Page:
Regarding traditional education:  it's a business.. and like other businesses, it's number one priority is profit.. and that's the way it

will always be..   And if this was 1960 that might be a problem.. but

this is 2014 and everything you need for a quality education is available online.. and in digital format.. for free..  It's just a matter of putting your

program together and sticking to it.  but the sad sad truth is, very very very many parents are too lazy to get involved and take control of their

children's education.  I remember back when i was Chairman of my kids elemetary school's School Site Council..  at one of the meetings, one of the parents jumped up and said indignantly,  "it's almost like you gotta teach your kids yourself!"..   and that really sums up the attitude of very very very very many parents..  they really feel like it's the schools job to educate their children..  and that they have nothing more to do with it than dressing them and sending them off and picking them up.
.  That's the real problem..  and it wouldn't matter one bit if their was a national reading list or not..  Parents have to take their children's education far more seriously.

 

 

 

 

Originally Posted by skuderjaymes:
  What's wrong with State-level reading lists?

 

Regarding traditional education:  it's a business.. and like other businesses, it's number one priority is profit.. and that's the way it

will always be..   And if this was 1960 that might be a problem.. but

this is 2014 and everything you need for a quality education is available online.. and in digital format.. for free..  It's just a matter of putting your

program together and sticking to it.  but the sad sad truth is, very very very many parents are too lazy to get involved and take control of their

children's education.

How many Americans are living in states different from where they grew up?  Are the Laws of Physics in Oregon different from the Laws of Physics in Florida?

 

I was interested in electricity in grade school.  My mother sent me to what she thought was a good school.  My mother was not stupid but I don't think she could have found me a good book about electrical devices.  Ain't it interesting how those devices have become more complicated in 40 years?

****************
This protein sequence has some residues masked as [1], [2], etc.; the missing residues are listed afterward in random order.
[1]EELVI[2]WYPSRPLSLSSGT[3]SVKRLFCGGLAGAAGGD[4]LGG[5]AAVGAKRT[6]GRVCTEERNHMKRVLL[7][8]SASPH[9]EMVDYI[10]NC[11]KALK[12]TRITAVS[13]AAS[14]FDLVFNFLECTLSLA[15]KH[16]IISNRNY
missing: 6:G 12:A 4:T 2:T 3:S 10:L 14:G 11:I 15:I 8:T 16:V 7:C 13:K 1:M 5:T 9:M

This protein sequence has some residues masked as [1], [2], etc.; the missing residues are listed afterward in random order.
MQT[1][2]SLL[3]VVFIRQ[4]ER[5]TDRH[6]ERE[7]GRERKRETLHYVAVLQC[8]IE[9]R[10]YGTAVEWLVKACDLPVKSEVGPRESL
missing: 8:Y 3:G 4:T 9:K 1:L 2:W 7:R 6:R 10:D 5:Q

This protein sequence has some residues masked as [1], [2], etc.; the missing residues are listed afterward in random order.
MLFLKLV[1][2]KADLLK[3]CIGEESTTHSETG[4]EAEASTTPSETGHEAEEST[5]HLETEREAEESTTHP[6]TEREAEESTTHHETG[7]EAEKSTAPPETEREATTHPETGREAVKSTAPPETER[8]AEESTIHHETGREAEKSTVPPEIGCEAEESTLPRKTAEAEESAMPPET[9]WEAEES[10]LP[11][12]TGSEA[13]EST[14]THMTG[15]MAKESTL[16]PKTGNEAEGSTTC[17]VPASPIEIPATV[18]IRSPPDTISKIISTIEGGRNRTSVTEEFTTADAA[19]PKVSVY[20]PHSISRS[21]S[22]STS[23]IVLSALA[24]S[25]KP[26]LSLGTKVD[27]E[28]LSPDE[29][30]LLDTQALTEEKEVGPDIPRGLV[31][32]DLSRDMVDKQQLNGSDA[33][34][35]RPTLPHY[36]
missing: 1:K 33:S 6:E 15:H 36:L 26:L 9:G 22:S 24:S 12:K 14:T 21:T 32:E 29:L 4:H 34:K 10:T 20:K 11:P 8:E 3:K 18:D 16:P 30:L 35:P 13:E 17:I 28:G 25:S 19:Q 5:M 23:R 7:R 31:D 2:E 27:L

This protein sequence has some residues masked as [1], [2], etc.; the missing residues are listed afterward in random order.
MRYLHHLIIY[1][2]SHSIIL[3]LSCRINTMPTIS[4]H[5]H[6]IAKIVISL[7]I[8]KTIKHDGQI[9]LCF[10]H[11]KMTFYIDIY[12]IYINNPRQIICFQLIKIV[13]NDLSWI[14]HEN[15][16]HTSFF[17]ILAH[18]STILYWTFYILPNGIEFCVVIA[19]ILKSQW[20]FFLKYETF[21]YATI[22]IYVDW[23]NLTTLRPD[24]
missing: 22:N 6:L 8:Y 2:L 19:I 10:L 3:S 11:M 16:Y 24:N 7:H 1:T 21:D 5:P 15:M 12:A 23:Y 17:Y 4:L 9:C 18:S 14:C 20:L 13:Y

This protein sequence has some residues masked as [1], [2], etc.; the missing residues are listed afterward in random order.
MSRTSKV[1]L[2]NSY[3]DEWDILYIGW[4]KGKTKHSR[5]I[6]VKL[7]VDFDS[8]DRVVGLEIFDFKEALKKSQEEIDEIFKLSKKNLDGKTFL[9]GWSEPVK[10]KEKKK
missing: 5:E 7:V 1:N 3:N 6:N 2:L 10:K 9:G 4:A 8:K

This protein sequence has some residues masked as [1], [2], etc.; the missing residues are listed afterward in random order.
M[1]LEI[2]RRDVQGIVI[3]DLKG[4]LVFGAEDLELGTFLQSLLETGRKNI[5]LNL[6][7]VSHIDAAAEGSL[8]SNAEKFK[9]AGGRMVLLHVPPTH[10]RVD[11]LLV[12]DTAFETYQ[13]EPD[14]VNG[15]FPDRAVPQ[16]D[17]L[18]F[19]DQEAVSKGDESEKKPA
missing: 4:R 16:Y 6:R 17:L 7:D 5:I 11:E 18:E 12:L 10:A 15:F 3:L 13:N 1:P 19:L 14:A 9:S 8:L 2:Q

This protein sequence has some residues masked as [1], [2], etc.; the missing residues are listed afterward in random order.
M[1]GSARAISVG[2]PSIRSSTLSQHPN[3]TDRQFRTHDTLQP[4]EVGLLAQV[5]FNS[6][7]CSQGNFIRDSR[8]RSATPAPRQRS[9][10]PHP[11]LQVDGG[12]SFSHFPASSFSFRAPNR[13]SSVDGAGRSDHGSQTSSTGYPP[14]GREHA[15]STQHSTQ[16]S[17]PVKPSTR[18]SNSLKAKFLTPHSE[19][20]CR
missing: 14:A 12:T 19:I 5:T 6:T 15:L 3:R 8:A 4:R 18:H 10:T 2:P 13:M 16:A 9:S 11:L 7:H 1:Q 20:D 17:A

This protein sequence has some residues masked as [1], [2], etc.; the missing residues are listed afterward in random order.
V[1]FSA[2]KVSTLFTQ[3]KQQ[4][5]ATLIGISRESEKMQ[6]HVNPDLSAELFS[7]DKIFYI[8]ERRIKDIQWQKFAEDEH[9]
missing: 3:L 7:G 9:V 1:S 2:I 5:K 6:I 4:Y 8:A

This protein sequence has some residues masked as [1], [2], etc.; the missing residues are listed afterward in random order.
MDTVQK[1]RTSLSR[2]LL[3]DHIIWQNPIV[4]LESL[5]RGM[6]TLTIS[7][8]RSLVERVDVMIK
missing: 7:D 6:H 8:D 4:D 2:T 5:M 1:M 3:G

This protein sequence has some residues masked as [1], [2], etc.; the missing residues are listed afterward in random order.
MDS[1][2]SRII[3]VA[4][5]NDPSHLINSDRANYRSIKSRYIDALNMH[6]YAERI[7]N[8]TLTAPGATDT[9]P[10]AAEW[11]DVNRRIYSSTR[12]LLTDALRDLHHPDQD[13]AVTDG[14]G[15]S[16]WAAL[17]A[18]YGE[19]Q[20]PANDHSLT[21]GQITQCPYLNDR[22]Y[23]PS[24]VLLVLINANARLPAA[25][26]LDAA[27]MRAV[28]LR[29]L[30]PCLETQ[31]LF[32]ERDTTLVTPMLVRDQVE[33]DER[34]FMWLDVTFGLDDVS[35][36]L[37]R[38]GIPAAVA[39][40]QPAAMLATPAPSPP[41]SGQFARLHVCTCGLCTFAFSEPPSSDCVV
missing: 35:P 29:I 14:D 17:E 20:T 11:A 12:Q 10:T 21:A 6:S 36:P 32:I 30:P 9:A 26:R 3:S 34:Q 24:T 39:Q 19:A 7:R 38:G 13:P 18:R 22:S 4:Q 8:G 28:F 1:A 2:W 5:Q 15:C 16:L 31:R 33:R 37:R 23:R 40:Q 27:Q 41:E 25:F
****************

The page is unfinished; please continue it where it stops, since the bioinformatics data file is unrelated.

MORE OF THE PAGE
Teach Yourself Electricity and Electronics (2006) by Stan Gibilisco
http://www.electronics-tutoria...-and-electronics.htm

EveryCircuit  by Igor Vytyaz
https://play.google.com/store/...erycircuit&hl=en

 

Ohm's Law is the same as it was when I was in grade school.

 

But then the grade school she paid for me to attend did not teach me anything about it either.

 

I don't have a problem with every state making a list.  But with the Internet everyone would have access to all of the lists.  So redundant suggestions could be eliminated.  But it is the biases of the people making the lists that would matter.  Like Liberals would make lists different from Conservatives and Christians versus atheists.  State boundaries would be arbitrary nonsense like national boundaries.  Physics is the same in England as in Australia.  But between  some nations there would be language problems.

 

But how big a list are we talking about?  I am thinking of 100 books for kindergarten, 200 for 1st grade and 100 more with every increase in grade.  That would be 9,100 by 12th grade.

 

Actually I think the schools are designed to maintain controlled ignorance except in people's specialities.  We must all glorify European culture.  But no matter what job people get they must deal with money.  If double-entry accounting is 700 years old, why hasn't it been mandatory in schools for decades?  Of course that never crossed my mind when I was in school.  But it is so ironic that they say it was invented in Italy 700 years ago.  So why is that aspect of European culture shoved under the rug even for White kids?

 

My objective for the list is getting children's minds outside the box controlled by educators.  But WE tend to be in a box controlled by palefaces.  Grade school seems to be about killing curiosity.  That is why I suggest science fiction.  There was so much there that my grade school teachers never mentioned.  But science fiction has gotten dumber since the 70s and Star Wars.

 

Xum

Last edited by Xumbrarchist

  I agree my brotha.  And for me it makes SENSE.  Lead has been the leading component to behavioral and cognitive problems in children.  I thought it was lead paint too.  But as they say what molecule covers the entire country...that would be gasoline.  So I am interested in seeing what research will reveal next.  Since crime rates were ALWAYS blamed on the poor...which most times included black people.  So if this research gets us off the hook from being the sole agent/producer of crimes committed [robbery, murder, gangs etc] in America[in urban areas]....then what other social issue will they blame us on next?  That's the million dollar question.  But!

Last edited by Kocolicious